Broken Boy Soldiers
Even before hearing "Steady As She Goes," I knew the Raconteurs were a fantastic idea. The equation seemed foolproof: Jack White's visionary musical faculties + Brendan Benson's knack for songcraft = every indie rocker's wet dream. Then came doubt: Sure, "Steady" was a bitchin' single, but what if the rest of the album sucked? What if White, post-Grammy, proved too much of a diva to share the spotlight?
Broken Boy Soldiers allays those fears, proving this supergroup is bigger than the sum of its parts. Solo, Benson is king of the tidy, three-minute pop song that's as catchy as it is forgettable. But with White in the sandbox, Benson gets some much-needed dirt under his fingernails, while White's rebellious soul finds an awesome complement in Benson's sweet harmonies and traditional song structure. The result is a handful of tracks that, like "Steady," strike the right mix of melody and riffage backed by the capable, beefy rhythm section (courtesy of Jack Lawrence and Patrick Keeler) lacking on the last six Stripes records.
It's fun trying to pick out the Benson tracks from the White tracks. With psychedelic vocal lines, a "Theme from Taxi"–style Rhodes and Elton John–inspired melodies, "Hands," "Intimate Secretary," and "Together" carry Benson's unmistakable stamp, while the rawking "Level," "Store Bought Bones," and the smoky, Motown-flavored "Blue Veins" have White's fingerprints all over 'em. I could be wrong, though—this collabo is so natural, sometimes it's hard to tell where the seams are.
"Steady" may still be the best song on the record, but the title track, with White's possessed-sounding caterwaul, is damned compelling, too, and most of the others start sounding like familiar favorites after just a few spins. Indie kids, it's time to change the metaphorical bed sheets. MAYA KROTH
It's nice to finally hear Ethan Miller's voice. The vocalist in freak-out faves Comets on Fire always has had oscillators and a studio's worth of effects pedals disguising whatever he's singing about... if he is indeed singing at all. With Howlin' Rain, Miller's vocals are upfront and crystal clear, nothing providing his voice the luxury of hiding or taking it easy.
That being said, he kinda sings like Kid Rock.
This is not a bad thing. The Kid takes his main rock inspiration from Lynyrd Skynyrd, who in turn owed heaps to the Allman Brothers and all their other ancestors in the long line of respectable Southern Rock lineage.
Along with Miller's ringing, freedom-rock pipes, he adds a sick fuzz-guitar attack that borders on excessive. At the same time, the whole over-the-top factor of the guitar (see especially the solo in "Calling Lightning with a Scythe") is so out of left field and unexpected, you realize it truly is fresh and original, at least in the listening confines of your dusty pickup truck, and that it actually works.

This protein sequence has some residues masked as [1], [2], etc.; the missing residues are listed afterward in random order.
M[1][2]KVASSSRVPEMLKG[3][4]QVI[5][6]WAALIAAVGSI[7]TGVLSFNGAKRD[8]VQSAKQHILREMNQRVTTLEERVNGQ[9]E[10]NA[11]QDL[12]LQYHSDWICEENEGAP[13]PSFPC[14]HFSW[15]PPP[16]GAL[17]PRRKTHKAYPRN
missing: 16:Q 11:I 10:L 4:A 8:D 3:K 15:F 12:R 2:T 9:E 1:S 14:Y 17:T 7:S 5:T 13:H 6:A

Most of the songs hold up to a "down-home" ideal, recalling the better bits of Crosby, Stills, Nash & Young or Creedence Clearwater Revival, bands that, like Howlin' Rain, emerged from nowhere near the American South, but still managed to nail the vibe of the land. While Howlin' Rain's music is considered "new" in that it was released this year, it already feels familiar and classic. BEN BLACKWELL
With the release of her debut album, Sera Cahoone should be able to permanently shake off any drummer jokes that might be lobbed in her direction. The former drummer for Carissa's Wierd and Patrick Park has delivered a breathtaking collection of sad and dusky songs that reveal an artist of remarkable depth as well as a truly stunning voice.
Cahoone is that rare vocalist who can convey an almost uncanny profundity of emotion in a single note. Her voice is like caramel, reminiscent of Patsy Cline, Cat Power's Chan Marshall, Jesse Sykes, and even Sinéad O'Connor at her most vulnerable. When she lets out the line, "If we don't talk, I won't mind, it's the only way to get along sometimes," you can feel the full spectrum of emotion behind it: a mingling of sorrow, resignation, anger, love, and disappointment.
The songs aren't happy, but they are beautiful—and beautifully recorded. Banjo, Dobro, violin, lap and pedal steel bring just the right touches of twangst and melancholy to the mix. While the prevailing mood is one of longing and regret, the album is far from monochromatic or melodramatic. "Last Time" is a rollicking number, "What a Shame" might be the most upbeat-sounding song of loneliness around, and "I've Been Wrong" sounds like it could be a long-lost Cline tune.
But "Long Highway" is the highlight, with Cahoone entreating, "Don't tell me lies, for once tell me what's on your mind." Spare and pure, it's the most haunting moment on a genuinely knock-out debut. BARBARA MITCHELL
Be honest—many practitioners of the so-called New Folk movement are just a pair of tights and a wineskin away from a Renaissance Faire summer job. So what makes the second full-length from Philadelphia sextet Espers particularly remarkable is the manner in which they craft tracks that sound like they could have been played in the court of an ancient Celtic king just as comfortably as in any Capitol Hill cafe. If there were a Sonic Boom on Summerisle, the creepy setting of the 1973 British thriller The Wicker Man, this disc would be a top seller.
Over seven long tracks, textures waft in and out, sometimes quite subtlety, and in others—as when the drums and psychedelic guitar FX kick in halfway through "Widow's Weed"—very suddenly. Long passages of stark simplicity (the repeated melodic gestures that anchor the opening "Dead Queen") contrast vividly with flights of borderline prog-rock excess. Hazy female vocals recall the polychromatic baby talk of Cocteau Twins' Liz Frazer, yet also the bracing clarity of Fairport Convention alumna Sandy Denny. The featured instrumentation spans a gamut of eras and cultures, incorporating items as basic as Martin six-string acoustic guitars and Fender jazz bass, to less rock-centric ones such as cello, flute, and various vintage electronics, to frankly exotic offerings like singing bowls and the doumbek and dholak (percussion instruments from Egypt and India, respectively). The current vogue for outré folk and chamber pop may be helping Espers make new fans, but their mesmerizing music transcends mere faddishness. KURT B. REIGHLEY
To Find Me Gone